Which Drugs Cause the Most Medication Errors in Children?
the MPR take:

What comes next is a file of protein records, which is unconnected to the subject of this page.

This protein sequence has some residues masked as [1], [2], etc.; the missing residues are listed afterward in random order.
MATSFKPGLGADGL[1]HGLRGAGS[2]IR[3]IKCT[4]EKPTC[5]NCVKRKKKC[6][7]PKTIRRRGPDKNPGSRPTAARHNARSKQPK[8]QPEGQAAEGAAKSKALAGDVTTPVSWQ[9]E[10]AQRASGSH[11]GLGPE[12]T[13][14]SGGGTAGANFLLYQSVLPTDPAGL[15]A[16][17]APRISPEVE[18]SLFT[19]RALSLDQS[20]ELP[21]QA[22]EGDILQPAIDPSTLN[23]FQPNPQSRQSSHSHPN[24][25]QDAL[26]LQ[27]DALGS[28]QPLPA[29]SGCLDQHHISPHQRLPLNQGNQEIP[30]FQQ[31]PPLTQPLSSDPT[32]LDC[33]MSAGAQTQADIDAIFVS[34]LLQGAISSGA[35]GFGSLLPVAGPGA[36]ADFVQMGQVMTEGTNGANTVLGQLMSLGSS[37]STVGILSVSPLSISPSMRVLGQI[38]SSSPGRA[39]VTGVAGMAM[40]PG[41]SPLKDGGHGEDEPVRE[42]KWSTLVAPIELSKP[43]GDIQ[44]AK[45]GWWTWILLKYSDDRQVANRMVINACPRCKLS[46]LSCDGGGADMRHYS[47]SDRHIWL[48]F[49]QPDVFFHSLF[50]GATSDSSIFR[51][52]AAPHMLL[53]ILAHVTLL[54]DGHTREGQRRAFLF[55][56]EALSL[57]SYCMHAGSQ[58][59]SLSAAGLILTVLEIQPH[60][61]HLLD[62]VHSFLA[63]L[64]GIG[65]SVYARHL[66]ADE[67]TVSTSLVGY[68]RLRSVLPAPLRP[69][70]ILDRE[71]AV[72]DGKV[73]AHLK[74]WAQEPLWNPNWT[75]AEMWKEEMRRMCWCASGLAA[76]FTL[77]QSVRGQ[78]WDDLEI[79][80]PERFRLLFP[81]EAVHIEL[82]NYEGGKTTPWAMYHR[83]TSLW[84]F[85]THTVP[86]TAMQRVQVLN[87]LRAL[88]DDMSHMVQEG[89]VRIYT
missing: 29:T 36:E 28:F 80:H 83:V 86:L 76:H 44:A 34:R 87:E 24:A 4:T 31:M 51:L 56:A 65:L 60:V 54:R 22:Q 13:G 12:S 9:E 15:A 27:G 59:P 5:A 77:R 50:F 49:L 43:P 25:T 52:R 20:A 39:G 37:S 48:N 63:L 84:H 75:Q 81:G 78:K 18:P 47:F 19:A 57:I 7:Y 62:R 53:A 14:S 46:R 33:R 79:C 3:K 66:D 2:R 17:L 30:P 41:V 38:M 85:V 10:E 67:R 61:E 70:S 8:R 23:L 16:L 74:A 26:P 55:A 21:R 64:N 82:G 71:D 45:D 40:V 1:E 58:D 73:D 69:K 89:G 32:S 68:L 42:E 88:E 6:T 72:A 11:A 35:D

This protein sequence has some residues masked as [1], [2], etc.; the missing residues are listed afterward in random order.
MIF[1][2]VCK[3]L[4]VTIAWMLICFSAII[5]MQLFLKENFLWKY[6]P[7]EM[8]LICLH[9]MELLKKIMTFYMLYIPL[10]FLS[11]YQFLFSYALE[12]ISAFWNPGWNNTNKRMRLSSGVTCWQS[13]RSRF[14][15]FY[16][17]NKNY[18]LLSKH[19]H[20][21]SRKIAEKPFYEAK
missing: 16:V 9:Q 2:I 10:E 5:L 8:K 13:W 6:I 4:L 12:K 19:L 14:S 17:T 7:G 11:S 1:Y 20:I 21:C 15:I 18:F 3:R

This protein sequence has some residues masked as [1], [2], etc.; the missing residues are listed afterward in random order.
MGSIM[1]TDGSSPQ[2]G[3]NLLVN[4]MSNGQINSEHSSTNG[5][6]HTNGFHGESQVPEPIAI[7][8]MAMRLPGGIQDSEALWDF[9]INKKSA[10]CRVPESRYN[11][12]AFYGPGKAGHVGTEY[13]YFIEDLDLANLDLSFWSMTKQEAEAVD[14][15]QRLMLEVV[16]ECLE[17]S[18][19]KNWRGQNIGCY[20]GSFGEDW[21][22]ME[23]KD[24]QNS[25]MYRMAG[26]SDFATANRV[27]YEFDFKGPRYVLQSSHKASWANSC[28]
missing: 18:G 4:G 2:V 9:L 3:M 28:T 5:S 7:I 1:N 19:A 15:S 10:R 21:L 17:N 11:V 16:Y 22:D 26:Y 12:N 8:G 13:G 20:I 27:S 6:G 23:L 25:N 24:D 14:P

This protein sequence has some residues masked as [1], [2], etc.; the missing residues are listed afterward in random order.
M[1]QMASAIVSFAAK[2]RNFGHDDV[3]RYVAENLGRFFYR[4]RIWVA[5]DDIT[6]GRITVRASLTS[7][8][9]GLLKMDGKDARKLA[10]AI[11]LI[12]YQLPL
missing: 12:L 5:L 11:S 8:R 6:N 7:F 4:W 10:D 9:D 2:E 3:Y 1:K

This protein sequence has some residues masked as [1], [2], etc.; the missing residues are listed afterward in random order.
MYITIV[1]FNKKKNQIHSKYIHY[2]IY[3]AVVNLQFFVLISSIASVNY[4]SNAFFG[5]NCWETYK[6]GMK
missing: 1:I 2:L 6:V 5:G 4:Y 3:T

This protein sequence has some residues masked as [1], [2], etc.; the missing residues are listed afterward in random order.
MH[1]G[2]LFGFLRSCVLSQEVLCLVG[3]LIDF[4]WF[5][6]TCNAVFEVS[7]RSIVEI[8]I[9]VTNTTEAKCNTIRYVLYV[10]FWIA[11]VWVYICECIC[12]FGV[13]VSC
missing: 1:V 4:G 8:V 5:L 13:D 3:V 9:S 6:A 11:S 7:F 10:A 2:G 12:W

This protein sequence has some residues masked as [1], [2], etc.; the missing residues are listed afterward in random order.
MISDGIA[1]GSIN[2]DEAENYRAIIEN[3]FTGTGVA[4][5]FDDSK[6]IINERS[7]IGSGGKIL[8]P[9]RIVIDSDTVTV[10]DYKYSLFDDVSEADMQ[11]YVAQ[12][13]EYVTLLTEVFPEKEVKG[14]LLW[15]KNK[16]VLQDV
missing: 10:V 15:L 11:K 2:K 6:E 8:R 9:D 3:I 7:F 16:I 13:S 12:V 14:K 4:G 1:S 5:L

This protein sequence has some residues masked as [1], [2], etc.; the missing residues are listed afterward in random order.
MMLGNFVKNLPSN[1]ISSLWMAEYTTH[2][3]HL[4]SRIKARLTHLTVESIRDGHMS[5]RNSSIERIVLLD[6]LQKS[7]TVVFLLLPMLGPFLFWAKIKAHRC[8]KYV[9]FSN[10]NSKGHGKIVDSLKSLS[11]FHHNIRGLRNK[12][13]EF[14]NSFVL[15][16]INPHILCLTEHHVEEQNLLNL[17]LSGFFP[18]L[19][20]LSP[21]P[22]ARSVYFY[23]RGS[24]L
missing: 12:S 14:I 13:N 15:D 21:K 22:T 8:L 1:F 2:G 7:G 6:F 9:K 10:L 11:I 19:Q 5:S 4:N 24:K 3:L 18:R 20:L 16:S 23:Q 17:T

Between 2002 and 2012, 696,937 children under the age of 6 had experienced an out-of-hospital medication error (63,358 episodes/year or 1 child every 8 minutes). Published in the journal Pediatrics, this study is the first to evaluate the characteristics and frequency of medication errors in this young population. Analgesics were at the top of the list accounting for 25.2% of medication errors and also 10 of the 25 deaths. Cough and cold preparations were second on the list at 24.6%, however, during this 11-year study period, errors associated with cough/cold drugs decreased significantly. Other medications that were associated with errors included antihistamines (15%), antimicrobials (11.8%), GI preparations (4.2%), and asthma therapies (3.9%). Dietary supplements, homeopathic agents, and herbals accounted for the largest increase in medication errors. Most of the errors reported in this study involved liquid formulations (81.9%); 91.7% of errors in 1-year olds occurred with use of a liquid drug. Errors were attributed to the drug accidentally being given twice (27.0%), giving an incorrect dose (17.8%), being confused by units of measure (8.2%), and the wrong drug being taken or given (7.8%). Some error prevention strategies outlined in the study include a reduction in overprescribing of unnecessary analgesics, antibiotics, and antihistamines. Also, refining medication packaging and labeling may help reduce confusion among parents. To limit the incidence of inadvertently taking medication twice, researchers suggest using programmable timer apps that receive a signal from the medication container or using a child-resistant scheduling box for non-liquids. Other options may include using drugs that are less toxic to children where appropriate (eg, substituting SSRIs for tricyclic antidepressants). Researchers conclude that although medication errors among children are frequent, most are not serious. Increased efforts need to be made by manufacturers, healthcare practitioners and parents to limit these errors.
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